Concluding remarks

In this review, we have highlighted a number of factors and circumstances that underscore the pathogenetic role of mitochondrial perturbations in T2D (Fig. 3). Seemingly, metabolic disruption of β-cell function, which is a likely culprit in T2D, can be attributed to changes in mitochondrial enzymes and structural proteins as well as mitochondrial mass and morphology. These mitochondrial functions are likely subject to control by genetic and epigenetic mechanisms. The future will tell if these processes have a utility as therapeutic targets in T2D.

Declaration of interest

The authors declare that there is no conflict of interest that could be perceived as prejudicing the impartiality of this review.

Funding

The studies by the authors and which this review in part is based upon have been funded by the Swedish Research Council, The European Foundation for the Study of Diabetes, The Swedish Diabetes, Novo Nordisk, The Gyllenstiernska Krapperup and Albert Påhlsson Foundations, Diabetes Wellness, The Swedish Foundation for Strategic Research and the Medical Faculty in Lund, Sweden.

Acknowledgements

The authors thank all co-authors of their papers that have been reviewed here.

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    Stimulus-secretion coupling in the pancreatic β-cell. Glucose is taken up into the β-cell in a process termed facilitated diffusion; this occurs in proportion to the extracellular concentration of the hexose. Next, glucose is phosphorylated by glucokinase (GCK), a rate-limiting step in glucose metabolism, followed by glycolysis and further metabolism in the tricarboxylic acid (TCA) cycle, resulting in a rise in the ATP/ADP ratio. This closes an ATP-dependent K+ channel (KATP) in the plasma membrane. As a consequence, voltage-dependent Ca2+ channels (VDCC) open and the intracellular surge of Ca2+ triggers exocytosis of the hormone. Metabolic coupling factors (MCF) cannot induce insulin secretion by themselves but are thought to amplify insulin secretion. They are supposedly generated by metabolite cycles, which are associated with the TCA cycle, as well as the pentose phosphate pathway (PPP). Examples of MCFs are NADPH, mediating its effect via cellular redox, glutamate or lipid moieties. AcCoa, acetyl-CoA; CA, citrate; ETC, electron transport chain; GLUT, glucose transporters; IMM, inner mitochondrial membrane; OAA, oxaloacetate; OMM, outer mitochondrial membrane; Ω, membrane polarization.

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    Mitophagy in β-cells. Mitophagy is an autophagic process, whereby dysfunctional mitochondria are eliminated and cellular material reutilized. Mitochondria are thus engulfed into double-membrane vesicles coated with the autophagy marker LC3, which attract autophagosomes to dysfunctional mitochondria. PINK1 and Parkin (Park2) play a major role in mediating mitophagy, as they are involved in processes upstream of autophagosome formation. Ubiquitination (Ub) is key to salvage proteins into amino acids in the proteasome, which may refuel cellular metabolism. Also, pathways controlled by the mammalian target of rapamycin (mTOR), including formation of reactive oxygen species (ROS), play a decisive role in the processes culminating in mitophagy.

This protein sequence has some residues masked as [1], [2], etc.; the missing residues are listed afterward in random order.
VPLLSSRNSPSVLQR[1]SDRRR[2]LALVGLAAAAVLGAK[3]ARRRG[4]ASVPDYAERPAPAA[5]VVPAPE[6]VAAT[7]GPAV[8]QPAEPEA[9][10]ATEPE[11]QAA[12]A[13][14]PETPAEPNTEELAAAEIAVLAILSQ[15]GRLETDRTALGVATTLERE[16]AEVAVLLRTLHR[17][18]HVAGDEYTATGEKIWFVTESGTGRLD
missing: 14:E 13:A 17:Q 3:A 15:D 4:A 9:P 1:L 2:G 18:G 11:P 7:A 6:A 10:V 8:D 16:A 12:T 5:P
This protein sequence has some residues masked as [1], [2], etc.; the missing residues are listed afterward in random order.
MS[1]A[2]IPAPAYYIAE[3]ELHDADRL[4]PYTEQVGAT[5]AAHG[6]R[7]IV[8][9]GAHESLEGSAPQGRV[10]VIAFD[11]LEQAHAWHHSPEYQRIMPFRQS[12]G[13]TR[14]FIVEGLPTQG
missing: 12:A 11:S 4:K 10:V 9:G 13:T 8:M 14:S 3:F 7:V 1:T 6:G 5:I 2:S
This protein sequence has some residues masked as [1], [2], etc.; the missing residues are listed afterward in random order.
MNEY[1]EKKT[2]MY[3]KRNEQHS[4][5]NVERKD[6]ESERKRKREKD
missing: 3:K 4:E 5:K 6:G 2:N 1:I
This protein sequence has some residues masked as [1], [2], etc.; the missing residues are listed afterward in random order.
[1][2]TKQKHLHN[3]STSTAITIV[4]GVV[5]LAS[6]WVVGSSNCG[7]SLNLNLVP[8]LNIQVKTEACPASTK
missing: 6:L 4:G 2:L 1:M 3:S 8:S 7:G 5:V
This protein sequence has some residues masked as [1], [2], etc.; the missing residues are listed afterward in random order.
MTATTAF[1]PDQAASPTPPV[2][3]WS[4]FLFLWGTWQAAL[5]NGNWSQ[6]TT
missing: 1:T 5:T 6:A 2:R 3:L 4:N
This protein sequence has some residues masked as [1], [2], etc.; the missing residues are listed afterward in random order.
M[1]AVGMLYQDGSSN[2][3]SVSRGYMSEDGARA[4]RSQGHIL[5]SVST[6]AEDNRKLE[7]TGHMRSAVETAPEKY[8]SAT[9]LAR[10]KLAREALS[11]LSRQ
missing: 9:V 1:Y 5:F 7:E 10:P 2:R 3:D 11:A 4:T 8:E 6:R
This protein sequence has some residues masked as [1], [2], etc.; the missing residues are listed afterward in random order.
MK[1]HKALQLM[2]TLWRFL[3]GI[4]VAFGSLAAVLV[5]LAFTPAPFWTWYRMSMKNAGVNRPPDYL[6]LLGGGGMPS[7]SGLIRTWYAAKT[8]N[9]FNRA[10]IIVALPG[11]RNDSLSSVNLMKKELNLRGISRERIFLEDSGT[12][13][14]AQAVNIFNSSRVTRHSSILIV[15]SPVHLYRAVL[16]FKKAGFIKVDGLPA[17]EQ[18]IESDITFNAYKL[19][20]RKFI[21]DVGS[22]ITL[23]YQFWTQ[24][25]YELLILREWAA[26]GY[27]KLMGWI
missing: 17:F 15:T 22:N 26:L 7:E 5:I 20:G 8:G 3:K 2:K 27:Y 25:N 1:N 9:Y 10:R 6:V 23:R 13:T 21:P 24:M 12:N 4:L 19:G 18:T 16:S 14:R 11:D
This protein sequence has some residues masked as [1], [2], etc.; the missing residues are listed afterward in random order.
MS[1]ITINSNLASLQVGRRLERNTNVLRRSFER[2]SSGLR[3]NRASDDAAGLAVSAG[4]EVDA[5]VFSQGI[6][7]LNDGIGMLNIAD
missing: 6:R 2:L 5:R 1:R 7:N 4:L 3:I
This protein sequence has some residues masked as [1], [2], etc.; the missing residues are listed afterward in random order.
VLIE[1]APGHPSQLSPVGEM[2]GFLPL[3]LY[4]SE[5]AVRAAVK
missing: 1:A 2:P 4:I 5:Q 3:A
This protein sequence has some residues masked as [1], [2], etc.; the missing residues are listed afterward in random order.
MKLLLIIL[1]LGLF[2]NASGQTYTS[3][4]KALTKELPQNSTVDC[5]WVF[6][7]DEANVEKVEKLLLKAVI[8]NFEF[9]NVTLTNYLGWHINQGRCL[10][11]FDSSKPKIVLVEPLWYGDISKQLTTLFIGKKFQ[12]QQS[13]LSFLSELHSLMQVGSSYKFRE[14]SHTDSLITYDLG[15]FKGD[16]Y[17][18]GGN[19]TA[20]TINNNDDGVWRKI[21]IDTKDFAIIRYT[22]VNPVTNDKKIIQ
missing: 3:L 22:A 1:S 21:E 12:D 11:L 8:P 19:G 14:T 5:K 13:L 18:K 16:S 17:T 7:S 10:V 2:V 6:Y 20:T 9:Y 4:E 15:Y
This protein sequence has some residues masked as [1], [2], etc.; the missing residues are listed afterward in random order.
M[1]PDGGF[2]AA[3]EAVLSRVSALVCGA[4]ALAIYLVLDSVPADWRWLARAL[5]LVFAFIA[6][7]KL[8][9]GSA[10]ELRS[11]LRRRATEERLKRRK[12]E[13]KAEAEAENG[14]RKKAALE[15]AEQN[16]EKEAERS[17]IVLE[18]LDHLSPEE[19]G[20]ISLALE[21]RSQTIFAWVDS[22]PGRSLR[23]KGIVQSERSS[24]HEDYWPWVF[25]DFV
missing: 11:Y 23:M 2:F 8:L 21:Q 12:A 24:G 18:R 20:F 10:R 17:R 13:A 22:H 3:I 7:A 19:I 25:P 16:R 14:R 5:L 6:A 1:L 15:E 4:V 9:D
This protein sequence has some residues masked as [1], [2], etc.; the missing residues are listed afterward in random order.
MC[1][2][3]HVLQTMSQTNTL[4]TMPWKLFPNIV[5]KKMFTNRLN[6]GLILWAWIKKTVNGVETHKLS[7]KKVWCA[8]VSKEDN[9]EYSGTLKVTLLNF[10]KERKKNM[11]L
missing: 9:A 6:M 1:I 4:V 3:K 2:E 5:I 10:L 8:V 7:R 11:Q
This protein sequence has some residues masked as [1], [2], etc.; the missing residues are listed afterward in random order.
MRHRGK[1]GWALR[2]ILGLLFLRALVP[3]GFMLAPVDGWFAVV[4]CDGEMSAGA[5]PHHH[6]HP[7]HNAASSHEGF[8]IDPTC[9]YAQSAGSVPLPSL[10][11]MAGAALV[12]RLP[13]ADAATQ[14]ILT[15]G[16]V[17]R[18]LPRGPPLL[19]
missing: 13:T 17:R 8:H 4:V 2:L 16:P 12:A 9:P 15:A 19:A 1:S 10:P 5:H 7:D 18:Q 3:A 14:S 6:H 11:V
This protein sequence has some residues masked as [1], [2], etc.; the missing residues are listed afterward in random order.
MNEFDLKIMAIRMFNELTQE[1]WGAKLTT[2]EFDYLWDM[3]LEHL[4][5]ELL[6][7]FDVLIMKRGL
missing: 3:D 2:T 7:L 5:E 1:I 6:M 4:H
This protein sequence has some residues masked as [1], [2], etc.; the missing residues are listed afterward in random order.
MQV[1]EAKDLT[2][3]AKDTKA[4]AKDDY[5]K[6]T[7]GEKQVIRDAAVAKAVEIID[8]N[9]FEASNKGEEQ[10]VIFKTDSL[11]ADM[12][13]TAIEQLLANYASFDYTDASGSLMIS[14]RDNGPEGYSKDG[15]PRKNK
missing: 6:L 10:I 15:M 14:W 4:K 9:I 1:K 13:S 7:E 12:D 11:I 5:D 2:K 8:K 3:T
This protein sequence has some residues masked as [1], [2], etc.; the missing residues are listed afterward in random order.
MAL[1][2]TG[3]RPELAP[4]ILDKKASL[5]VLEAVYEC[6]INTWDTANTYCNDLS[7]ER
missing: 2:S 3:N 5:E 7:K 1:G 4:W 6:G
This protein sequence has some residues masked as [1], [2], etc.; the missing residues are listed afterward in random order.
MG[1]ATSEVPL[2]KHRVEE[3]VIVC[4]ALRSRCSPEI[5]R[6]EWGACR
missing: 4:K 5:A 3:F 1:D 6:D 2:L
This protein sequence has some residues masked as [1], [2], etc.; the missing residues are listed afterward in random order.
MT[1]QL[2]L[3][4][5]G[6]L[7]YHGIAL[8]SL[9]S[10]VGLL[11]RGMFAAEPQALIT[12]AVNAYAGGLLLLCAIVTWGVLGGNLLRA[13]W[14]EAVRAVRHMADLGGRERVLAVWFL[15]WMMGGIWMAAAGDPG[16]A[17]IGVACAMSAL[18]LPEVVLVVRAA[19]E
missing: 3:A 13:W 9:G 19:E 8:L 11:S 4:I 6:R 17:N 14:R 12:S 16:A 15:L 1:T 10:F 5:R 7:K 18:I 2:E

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    Mechanisms of β-cell mitochondrial dysfunction in type 2 diabetes (T2D). Mitochondrial dysfunction in pancreatic β-cells leading to impaired insulin secretion and T2D may be accounted for by several processes, alone or in combination. A number of mutations in mitochondrial DNA (mtDNA) cause dysfunction of mitochondria in pancreatic β-cells; this is known as mitochondrial diabetes, which is distinct from T2D, since it has a distinct etiology. At least one of the identified risk alleles for T2D, i.e., TFB1M, which encodes a factor (transcription factor B1 mitochondrial, TFB1M) that is required for translation of proteins in mitochondria, has been implicated in mitochondrial dysfunction in T2D. Epigenetic processes, influenced by chronic metabolic changes, may interact with gene variants. More generally, metabolic abnormalities, e.g., elevations of circulating lipids and/or glucose, known as lipo- and glucotoxicity, have also been shown to impact negatively on mitochondrial function in β-cells. Mitochondrial dysfunction may negatively affect formation of coupling factors, dynamics of cellular Ca2+, and the rise in the ATP/ADP ratio, as well as bioenergetics and biogenesis and induce apoptosis. These processes will hamper production and release of insulin but may also lead to loss of β-cell mass.